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Martinique

Saint-Pierre Wreck Dives Offer Undersea Journey to Martinique’s Storied Past

Saint-Pierre Wreck Dives Offer Undersea Journey to Martinique’s Storied Past
Photo credit: Craig Guillot

Every time I find myself in the historic seaside town of Saint-Pierre in Martinique, I take special note of the myriad of boats that always seem to be anchored here. Calm waters amid low winds, manageable depths and a charming, quiet town bursting with art, history and a nice collection of seaside bars and restaurants make this an ideal anchorage spot for local recreational boaters, as well as those passing through on sailing adventures.

However, it’s not the things you can see above the surface that really draw my attention here. I’m actually more intrigued by the boats beneath the water… and the tragic circumstances that landed them there 100+ years ago.

As we’ve noted before, nearby Mt. Pelée blew its top on May 8, 1902, wiping out the entire town of Saint-Pierre (save one or three survivors). So strong and sweeping was the destructive force of the volcano that day, that just about every ship in the Bay of Saint-Pierre was destroyed; crew and contents forever lost to the sea below.

Out of this destruction an amazing collection of wreck diving options has been born. More than 10 turn of the century ships lay scattered about the sea floor of the small bay in depths ranging from 30 to 265 feet, offering visitors a unique window into Martinique’s rich historical past.

Now, regular UC readers already know that I don’t dive… yet. If/when I ever get around to getting certified, though, this will be one of the first spots I take the plunge, or plongée as they say in Martinique. There’s just so much great history here beneath the waves! Plus, the varying depths and conditions of each wreck mean that there are dives here suitable for novice divers, as well as experts.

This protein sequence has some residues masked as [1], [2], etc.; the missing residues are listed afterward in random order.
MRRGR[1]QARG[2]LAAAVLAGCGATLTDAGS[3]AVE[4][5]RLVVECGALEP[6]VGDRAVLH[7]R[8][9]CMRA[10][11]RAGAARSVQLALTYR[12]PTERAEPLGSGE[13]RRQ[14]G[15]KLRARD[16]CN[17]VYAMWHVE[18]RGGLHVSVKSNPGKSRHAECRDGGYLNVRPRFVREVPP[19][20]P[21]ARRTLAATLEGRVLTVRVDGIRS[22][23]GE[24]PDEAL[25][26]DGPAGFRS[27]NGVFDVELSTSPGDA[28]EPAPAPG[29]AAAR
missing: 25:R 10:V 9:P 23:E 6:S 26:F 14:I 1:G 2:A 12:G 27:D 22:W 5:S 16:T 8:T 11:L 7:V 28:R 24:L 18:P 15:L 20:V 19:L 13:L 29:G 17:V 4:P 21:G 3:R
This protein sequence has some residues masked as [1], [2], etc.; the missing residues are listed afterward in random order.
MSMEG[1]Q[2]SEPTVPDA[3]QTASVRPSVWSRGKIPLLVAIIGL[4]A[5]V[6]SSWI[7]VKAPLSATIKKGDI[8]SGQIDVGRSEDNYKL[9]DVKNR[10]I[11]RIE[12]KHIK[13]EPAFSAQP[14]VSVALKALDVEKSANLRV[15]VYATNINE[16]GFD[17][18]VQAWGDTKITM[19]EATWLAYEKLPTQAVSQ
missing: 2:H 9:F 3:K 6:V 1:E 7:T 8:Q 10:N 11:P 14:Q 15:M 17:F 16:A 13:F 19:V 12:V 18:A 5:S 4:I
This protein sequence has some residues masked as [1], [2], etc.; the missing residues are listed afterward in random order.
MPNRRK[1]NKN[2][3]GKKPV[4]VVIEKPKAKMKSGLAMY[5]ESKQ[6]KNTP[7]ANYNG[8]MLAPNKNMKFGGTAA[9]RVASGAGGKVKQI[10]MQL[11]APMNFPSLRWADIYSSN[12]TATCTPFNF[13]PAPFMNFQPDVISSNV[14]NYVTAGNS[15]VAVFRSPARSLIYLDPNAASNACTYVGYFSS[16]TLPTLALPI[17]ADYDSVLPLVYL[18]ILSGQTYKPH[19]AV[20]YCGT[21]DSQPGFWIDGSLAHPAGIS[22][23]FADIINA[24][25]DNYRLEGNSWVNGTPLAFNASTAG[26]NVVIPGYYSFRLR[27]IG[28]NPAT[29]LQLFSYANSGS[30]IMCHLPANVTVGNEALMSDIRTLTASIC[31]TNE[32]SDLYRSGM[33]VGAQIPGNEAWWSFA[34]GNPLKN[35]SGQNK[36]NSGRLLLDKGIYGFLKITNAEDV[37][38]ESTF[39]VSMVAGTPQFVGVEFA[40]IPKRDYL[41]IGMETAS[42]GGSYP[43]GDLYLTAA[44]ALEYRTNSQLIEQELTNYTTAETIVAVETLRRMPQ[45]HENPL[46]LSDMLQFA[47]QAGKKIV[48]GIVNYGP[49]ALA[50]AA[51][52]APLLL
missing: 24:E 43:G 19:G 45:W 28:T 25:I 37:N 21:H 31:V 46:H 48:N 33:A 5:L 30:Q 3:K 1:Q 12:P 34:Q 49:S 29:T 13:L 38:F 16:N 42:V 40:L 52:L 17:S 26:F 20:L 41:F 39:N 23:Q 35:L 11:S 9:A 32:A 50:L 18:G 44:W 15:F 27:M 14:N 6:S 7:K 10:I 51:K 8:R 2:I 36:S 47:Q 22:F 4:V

The wreck of The Raisinier is known as the easiest. Formerly a 130-foot barge, the ship is now broken into several sections scattered about the sea floor. The depth is only 30 feet, so even hearty snorkelers can enjoy it, to some extent.

For the big boys, the Bay of Saint-Pierre offers The Roraima. A Canadian cargo ship, The Roraima is the largest of all the wrecks here, measuring nearly 400 feet in length, 82 feet wide and 131 feet high. The Roraima rests at depths ranging from 150 to 180 feet, but is only 700 yards from shore in the northern part of the bay – tremendous accessibility for a wreck of its size.

Another great option for experienced divers is  The Theresa Lo Vigo. This twin-masted sailing vessel sits at a depth of 125 feet with a broken hull providing shelter for a wide array of sea creatures. Much of the ship’s original cargo remains as well, giving rise to tremendous options for exploration.

Some day I’ll get that certification out of the way. When I do, it’s a good bet you’ll find me at The Raisinier, literally diving into Martinique’s storied past!

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